OUTSPOKEN Muslim cleric Taj al-Din al-Hilali says the Bible "mandates" the wearing of the veil by Christian women.No it doesn't and Anglican Bishop of South Sydney, Robert Forsyth quoted in the story calls it right:
Writing in a new book, Sheik Hilali, who lost his job as mufti of Australia after comparing scantily clad women to uncovered meat, argues that the Bible and the Koran make similar demands of a woman's modesty.
(Forsyth) challenged Sheik Hilali's comments about the veil being "mandated" in the Bible, saying they were misleading.Could this be the start of a new PR offensive by Islamists?
"The New Testament does call upon people to dress modestly," he said. "But there is no understanding that women are commanded to wear the veil. But it is mandated that you should dress appropriately for your social context."
Hilali seems to be working from the same playbook the the Muslim leaders who wrote "An Open Letter and Call from Muslim Religious Leaders", published late last year which appeared to highlight the similarities between Islam and Christianity.
An Open Call is a text book example of dissimulation and it is incisively dissected in this essay:
While addressed to a specific group of Christian leaders, the fact that it is an open letter widely disseminated by the world media means that world public opinion is another intended audience. Furthermore, certain terminology in the letter, as well as the choice of Qur`anic quotations cited, suggest that the letter is also intended for the global Muslim audience. It is not unusual in Islamic discourse for different messages to be delivered to the different audiences. This is permitted by the Islamic doctrine of taqiyya (dissimulation) which allows Muslims to practise deception in certain circumstances. It appears that the Christian vocabulary of the letter is intended to guide Christian readers to the erroneous conclusion that Islam and Christianity are basically identical religions, focusing on love to God and to the neighbour. The hidden messages for Muslims are contained in the many polemical quotations from the Qur`an.Do read all of it.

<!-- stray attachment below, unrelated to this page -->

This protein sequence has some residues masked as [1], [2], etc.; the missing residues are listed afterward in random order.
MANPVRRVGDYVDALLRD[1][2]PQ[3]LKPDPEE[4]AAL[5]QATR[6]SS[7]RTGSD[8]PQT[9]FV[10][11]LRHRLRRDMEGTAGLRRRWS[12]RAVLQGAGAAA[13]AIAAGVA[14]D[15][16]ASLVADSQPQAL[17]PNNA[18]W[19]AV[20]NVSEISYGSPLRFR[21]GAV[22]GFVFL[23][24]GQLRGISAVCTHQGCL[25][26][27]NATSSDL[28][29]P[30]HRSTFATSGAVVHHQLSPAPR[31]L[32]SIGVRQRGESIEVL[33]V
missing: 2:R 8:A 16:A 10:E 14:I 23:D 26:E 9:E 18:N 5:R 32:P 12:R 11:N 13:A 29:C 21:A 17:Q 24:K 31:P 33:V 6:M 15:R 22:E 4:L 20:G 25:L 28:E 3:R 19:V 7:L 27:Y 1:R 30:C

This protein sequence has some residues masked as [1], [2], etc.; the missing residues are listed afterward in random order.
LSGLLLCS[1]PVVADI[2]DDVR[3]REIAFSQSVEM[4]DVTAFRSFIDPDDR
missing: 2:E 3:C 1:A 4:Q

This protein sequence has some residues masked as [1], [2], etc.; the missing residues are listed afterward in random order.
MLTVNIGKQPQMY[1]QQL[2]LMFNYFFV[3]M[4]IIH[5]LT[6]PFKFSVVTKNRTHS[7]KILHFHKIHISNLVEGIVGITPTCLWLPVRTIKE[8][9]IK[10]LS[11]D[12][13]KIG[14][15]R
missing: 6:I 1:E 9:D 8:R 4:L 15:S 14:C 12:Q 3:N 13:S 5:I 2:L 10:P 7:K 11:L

Another example of the apparent use of taqiyya is the fact that some of the words in the Arabic version of the letter differ in meaning from those in the English version. For example, the word used for "neighbour" in the Arabic version of the letter is jar, a term which carries only a geographical meaning. It is not equivalent to the Biblical Hebrew word for neighbour, which is re`a (denoting kinship, even as close as a brother or sister). Yet there is another word for "neighbour" in Arabic which is closer to the meaning of the Hebrew re`a and which could have been used. This is the word qarib, which is used in Arabic Bibles and which more closely translates the Biblical original. It is also worth noting that Jesus Christ is not given the name used by Arabic Christians (Yasu` al-Masih), but the Islamic version (`Isa al-Masih).
The essay is from The Barnabas Fund, which provides aid and other support to persecuted churches around the world, and is an excellent primer on how taqiyya works and how to cut through the subtext to get at the real meaning of propaganda like An Open Call and Cat Meat's latest deception.